Talk about walking with dinosaurs! Kick it really (really) old school with a pair of Dinosaur Heels that look just as good touring Jurassic Park as they do strolling down Park Avenue. These prehistoric pump upgrades are fully functional, the standard heel has been replaced with a steel bolt welded to the sole shank, with hollow dinosaur toys to cover up the hardware. It looks like these tiny terrors are holding you up, or maybe chasing you down as you are running away trying to escape Isla Nubla.

After the internet went crazy a month ago for these dinosaur shoes I knew I wanted to recreate them. If you read about those shoes while they were trending then you probably know that these shoes were reposted allovertheplace. Every article had the same grainy picture and everyone was asking the same two questions: "where can I get some?" and "how were they made?".
I'm here to tell you that you can make them yourself, and I'm going to show you how.

Here's the basics on what you need:
  • welder
  • rotary tool
  • drill
  • pliers / knife / screwdrivers
  • ladies heels
  • spray paint
  • plastic dinosaurs
  • steel bolts

Ready to make your own? Let's get started!

Step 1: Materials + Concept

The idea is to replace the standard fluted heel with a slender support post, then hide that post with a hollow plastic dinosaur. This will give the illusion that the dinosaur is holding up the shoe. To keep this project accessible I used very basic components.
  • faux crocodile skin ladies heels - thrift store - $7.00
  • plastic dinosaurs - Dollar Store - $2.00
  • 1/4" bolts - hardware store - $5.00
  • spring doorstops - hardware store - $1.50
With many of the additional pieces either on hand or found, I spent under $20 to make my dinosaur heels.

Dinosaurs: You will need to find dinosaurs that are roughly the same size as the heels you want to replace. My local Dollar Store had an entire bin of appropriately sized dinosaurs for me to choose from. Dilophosaurus worked best for me.
Shoes: I chose a crocodile skin texture for my shoes, as it looked the most dinosaur-esque and matched my dinosaurs
Bolts: Any 1/4" bolt will work. I chose these u-bolts to experiment with, but ended up not using the u-bend like I had thought and just cut them straight.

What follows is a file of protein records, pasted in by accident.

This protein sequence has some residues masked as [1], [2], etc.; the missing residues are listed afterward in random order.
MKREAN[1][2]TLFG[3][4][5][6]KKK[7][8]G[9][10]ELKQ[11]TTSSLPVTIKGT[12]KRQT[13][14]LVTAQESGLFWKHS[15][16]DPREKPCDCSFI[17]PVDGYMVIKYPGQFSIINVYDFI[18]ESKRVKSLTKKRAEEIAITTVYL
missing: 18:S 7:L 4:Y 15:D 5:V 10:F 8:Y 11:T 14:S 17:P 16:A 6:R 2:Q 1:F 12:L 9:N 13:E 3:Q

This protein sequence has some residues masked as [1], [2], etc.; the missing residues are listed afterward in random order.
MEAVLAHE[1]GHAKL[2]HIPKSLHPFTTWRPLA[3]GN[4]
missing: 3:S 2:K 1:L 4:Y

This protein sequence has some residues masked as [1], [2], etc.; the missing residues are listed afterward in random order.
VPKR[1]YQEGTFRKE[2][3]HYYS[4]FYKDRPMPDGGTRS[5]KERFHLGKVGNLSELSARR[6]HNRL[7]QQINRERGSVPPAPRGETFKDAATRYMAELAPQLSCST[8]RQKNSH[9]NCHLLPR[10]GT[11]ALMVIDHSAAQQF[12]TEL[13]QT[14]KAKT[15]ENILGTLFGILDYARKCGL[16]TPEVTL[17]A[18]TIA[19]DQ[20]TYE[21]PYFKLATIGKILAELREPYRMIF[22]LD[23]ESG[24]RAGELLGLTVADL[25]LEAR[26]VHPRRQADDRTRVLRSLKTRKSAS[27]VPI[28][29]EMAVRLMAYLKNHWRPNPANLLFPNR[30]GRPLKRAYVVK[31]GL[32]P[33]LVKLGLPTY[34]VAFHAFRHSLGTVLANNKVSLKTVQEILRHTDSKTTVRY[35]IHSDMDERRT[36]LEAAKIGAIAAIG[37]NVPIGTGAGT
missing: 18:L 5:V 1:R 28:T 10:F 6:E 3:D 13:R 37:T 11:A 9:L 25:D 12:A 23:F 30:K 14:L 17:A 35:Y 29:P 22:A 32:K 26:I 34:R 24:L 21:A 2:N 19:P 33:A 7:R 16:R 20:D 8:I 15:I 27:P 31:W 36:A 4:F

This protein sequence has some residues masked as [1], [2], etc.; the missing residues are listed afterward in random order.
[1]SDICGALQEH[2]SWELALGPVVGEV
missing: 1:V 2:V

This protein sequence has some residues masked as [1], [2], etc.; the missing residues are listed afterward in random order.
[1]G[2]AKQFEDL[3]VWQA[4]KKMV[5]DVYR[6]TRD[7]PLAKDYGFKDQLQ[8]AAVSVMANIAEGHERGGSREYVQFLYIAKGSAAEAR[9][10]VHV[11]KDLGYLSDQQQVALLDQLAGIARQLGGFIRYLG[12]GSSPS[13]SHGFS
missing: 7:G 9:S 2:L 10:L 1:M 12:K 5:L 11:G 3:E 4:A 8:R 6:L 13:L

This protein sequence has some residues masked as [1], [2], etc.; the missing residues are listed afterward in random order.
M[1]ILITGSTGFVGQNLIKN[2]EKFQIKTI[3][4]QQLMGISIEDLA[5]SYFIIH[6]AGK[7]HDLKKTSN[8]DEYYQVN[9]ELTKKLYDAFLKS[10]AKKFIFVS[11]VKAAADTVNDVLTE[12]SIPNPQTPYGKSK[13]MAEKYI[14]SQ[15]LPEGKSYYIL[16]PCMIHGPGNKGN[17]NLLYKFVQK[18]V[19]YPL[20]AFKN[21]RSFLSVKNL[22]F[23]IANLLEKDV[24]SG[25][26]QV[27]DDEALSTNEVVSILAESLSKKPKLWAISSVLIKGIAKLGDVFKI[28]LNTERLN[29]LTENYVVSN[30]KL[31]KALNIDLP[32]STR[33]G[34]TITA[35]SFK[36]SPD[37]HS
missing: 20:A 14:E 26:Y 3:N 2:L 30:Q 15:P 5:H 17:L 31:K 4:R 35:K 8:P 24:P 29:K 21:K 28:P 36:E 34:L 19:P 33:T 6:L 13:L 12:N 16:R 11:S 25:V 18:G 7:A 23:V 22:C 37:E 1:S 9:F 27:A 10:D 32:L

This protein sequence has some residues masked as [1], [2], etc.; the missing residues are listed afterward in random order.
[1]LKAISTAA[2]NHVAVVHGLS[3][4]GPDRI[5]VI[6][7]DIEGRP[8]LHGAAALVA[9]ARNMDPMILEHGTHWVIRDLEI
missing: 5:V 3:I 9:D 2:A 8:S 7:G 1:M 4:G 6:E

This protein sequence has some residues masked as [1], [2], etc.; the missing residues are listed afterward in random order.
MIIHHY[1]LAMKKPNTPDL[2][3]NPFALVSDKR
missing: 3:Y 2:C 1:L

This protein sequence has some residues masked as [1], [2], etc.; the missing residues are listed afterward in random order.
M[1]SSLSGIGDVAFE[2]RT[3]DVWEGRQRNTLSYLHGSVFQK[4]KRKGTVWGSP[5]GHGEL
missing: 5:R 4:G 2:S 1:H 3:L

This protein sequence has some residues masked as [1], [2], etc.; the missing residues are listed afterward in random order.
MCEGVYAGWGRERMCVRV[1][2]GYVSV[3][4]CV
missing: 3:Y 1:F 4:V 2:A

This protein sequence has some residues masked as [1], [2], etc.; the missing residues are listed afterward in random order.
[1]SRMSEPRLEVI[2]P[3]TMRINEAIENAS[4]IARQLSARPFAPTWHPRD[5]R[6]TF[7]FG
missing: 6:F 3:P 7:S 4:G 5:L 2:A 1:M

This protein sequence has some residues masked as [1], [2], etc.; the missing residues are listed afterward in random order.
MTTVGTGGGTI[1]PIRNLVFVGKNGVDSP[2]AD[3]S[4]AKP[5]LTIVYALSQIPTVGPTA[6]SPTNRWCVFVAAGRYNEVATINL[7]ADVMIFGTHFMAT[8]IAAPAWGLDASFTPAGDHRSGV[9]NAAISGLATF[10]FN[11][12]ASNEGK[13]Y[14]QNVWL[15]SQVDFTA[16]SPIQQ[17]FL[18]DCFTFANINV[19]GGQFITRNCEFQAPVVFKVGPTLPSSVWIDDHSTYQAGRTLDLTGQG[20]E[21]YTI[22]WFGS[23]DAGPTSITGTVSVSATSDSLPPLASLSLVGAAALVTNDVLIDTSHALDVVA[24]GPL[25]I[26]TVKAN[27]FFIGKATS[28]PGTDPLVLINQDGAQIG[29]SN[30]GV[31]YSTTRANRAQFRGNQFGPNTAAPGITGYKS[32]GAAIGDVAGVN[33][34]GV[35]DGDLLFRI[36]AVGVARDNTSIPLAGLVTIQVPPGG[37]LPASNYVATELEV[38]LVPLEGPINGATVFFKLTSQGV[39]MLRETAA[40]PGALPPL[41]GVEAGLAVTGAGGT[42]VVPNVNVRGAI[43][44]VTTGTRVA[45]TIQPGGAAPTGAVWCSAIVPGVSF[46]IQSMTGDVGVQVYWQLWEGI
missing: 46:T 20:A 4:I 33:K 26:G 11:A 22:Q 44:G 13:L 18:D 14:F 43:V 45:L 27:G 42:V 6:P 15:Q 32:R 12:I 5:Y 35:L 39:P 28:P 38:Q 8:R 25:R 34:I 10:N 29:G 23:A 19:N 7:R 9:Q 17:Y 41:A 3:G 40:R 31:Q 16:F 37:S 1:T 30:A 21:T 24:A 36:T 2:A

End Caps: I needed to protect the end of the heel spikes from damaging any floor surfaces when walking. I tried to reuse the old heel caps but they just didn't work with my new design. I found that the plastic caps found on spring soorstops fit perfectly and are made from a thick, tough plastic. Perfect for this application. And, if they ever get worn out, they are easy to replace.
<p>These are adorable but look like a lot of work. Couldn't you just drill a hole in the dinosaur, stick the heel through, and glue the dinosaur to the bottom of the sole? I don't know if it would work, but seems like a lot less work.</p>
<p>That's what I did! Works just fine =)</p>
<p>Thanks for the inspiration. My dad made me these after I found a pair of shoes in a charity shop and a couple of cheap Dino toys. I'm so pleased with them, and I wearing them tonight for NYE! yahey!</p>
<p>These are just the best. I had never seen this Instructable! Amazing. I want to make some. Rawr!!!</p>
<p>Really everything it is dinsoaurs, even dinosaur dinosaur heels,If you interested in animatronic dinosaur from China ,pls check website</p><p></p><p><a href="http://www.amodinosaur.com/" rel="nofollow">www.amodinosaur.com</a></p>
omg I love dinosaurs
<p>pretty clever, but i don't think it's my cup of tea, sorry.</p>
<p>dang it if you didn't get me roped into six pair of these for my granddaughters and their mommies....(trouble maker!). The only variation I made to the theme was that it kept making me die a little inside to be able to see the support bolt! As a jack of many trades during my life, engineering balance and cantilevered structure into this form was not too difficult once I conferred with an architect friend. After opting for the solid Dino, hollowing out the leg, forming the heel fork (opted for over the single support for balance) I formed the support to match the required final form needed. Then using my heat gun sparingly made the plastic malleable enough to feed the support through it and force it back into proper shape as it cooled. (A wee bit of plastic filler and paint matching later and it was great!) I'm going to pretend senility if they ever ask for another pair! In fact, I may not have to pretend... Thanks for a marvelous bile that made my family happy for now!</p>